Sunday 27th March marks the 10th anniversary of the introduction of the National Planning Policy Framework (NPPF), we are now on the third iteration. For those that remember, it came forward through much fanfare and was lauded as the solution to all planning problems. It was also labelled a developer’s charter by the mainstream press. While it has certainly had an influence on the planning system, it is hard to agree that it met the high expectations from 2012.
At the time, Grant Shapps said that “This is a document that will take over one thousand pages of Planning Law and a further six thousand pages of Guidance (much of it as you know contradictory) and replace the whole lot with one simple, short document!” The Framework definitely reduced a large number of documents however in doing so, we saw (and continue to see) numerous legal challenges to decisions. It can hardly be said to have made the planning system simpler.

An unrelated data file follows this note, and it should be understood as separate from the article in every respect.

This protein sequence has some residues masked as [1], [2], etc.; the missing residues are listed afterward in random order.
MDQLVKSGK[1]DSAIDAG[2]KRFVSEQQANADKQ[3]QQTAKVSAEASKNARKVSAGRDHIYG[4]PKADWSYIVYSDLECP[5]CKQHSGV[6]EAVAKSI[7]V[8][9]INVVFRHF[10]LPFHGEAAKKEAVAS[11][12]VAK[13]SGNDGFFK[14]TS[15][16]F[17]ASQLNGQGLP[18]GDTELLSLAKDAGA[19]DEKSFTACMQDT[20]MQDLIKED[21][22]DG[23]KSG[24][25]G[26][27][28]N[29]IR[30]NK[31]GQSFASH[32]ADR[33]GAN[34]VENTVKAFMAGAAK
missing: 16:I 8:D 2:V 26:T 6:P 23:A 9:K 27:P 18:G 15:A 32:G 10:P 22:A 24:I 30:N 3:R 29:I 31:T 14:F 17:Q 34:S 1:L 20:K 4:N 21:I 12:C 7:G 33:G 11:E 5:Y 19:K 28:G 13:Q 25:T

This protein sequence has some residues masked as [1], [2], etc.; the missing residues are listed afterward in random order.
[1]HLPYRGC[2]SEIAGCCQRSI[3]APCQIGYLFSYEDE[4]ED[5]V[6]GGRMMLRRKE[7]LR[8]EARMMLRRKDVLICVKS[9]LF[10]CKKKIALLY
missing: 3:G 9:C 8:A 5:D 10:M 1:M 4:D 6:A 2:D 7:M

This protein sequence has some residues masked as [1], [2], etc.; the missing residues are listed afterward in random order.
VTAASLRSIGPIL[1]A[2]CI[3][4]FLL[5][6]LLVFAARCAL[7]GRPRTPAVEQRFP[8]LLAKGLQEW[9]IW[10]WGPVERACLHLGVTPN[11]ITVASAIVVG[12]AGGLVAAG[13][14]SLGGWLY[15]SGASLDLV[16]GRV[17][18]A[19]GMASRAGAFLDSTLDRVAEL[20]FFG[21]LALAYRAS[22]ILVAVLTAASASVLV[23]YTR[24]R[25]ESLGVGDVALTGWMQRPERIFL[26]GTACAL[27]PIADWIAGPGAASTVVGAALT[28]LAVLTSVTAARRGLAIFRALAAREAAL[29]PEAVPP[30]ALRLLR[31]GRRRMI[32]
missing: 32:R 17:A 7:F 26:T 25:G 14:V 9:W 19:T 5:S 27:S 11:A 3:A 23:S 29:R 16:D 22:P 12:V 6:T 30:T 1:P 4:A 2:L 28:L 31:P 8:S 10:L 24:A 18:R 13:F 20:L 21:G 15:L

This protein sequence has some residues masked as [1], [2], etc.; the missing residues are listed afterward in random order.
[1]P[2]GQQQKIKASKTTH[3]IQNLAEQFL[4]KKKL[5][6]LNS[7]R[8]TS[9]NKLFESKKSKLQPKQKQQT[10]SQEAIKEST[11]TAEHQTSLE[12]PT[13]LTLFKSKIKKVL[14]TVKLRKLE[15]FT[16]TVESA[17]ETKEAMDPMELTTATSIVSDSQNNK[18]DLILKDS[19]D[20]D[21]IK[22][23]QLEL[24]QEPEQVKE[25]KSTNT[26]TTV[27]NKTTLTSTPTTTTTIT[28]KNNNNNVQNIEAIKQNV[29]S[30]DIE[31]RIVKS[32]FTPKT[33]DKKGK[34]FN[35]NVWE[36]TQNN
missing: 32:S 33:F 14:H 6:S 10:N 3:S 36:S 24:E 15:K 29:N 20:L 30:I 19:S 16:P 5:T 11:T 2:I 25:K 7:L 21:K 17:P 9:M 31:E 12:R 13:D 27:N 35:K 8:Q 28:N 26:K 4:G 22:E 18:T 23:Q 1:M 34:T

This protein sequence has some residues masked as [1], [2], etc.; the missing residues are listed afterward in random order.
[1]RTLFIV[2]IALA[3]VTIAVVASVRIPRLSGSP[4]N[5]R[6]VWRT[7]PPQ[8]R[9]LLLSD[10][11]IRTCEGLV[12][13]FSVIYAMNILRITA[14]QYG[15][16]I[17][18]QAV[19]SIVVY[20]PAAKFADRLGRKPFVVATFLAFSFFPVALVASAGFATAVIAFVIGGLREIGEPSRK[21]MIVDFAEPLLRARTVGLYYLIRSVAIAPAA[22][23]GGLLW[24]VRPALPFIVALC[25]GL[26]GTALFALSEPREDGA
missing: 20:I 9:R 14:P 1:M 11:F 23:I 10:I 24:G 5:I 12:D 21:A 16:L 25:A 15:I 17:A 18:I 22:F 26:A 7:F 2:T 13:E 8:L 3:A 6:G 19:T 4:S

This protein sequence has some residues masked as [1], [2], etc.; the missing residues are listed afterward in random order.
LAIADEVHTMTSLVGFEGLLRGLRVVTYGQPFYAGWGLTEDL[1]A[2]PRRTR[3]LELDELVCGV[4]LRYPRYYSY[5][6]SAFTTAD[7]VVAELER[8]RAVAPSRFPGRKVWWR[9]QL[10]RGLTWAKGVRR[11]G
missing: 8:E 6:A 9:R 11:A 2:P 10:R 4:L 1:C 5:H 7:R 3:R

‘If anything, the planning system is as complex as it has ever been.’
The presumption in favour of sustainable development was at its core and sold as being a step-change in approach. It wasn’t and sustainable development was already fundamental to the planning system.
To be fair, the Framework should never have been held out to solve the problems of planning. Many other forces have been at play including the abolition of regional planning, removal of top-down housing targets (they didn’t disappear for long!) and starving it of resources. We know that further complexities will be added with the introduction of Design Codes and Biodiversity Net Gain in the immediate future.
What for the next ten years? Major planning reform has been cancelled.
‘It is likely that a form of regional or strategic planning is to emerge.’
One may expect that the NPPF will have to evolve to set the parameters and expectations for this new tier of the system.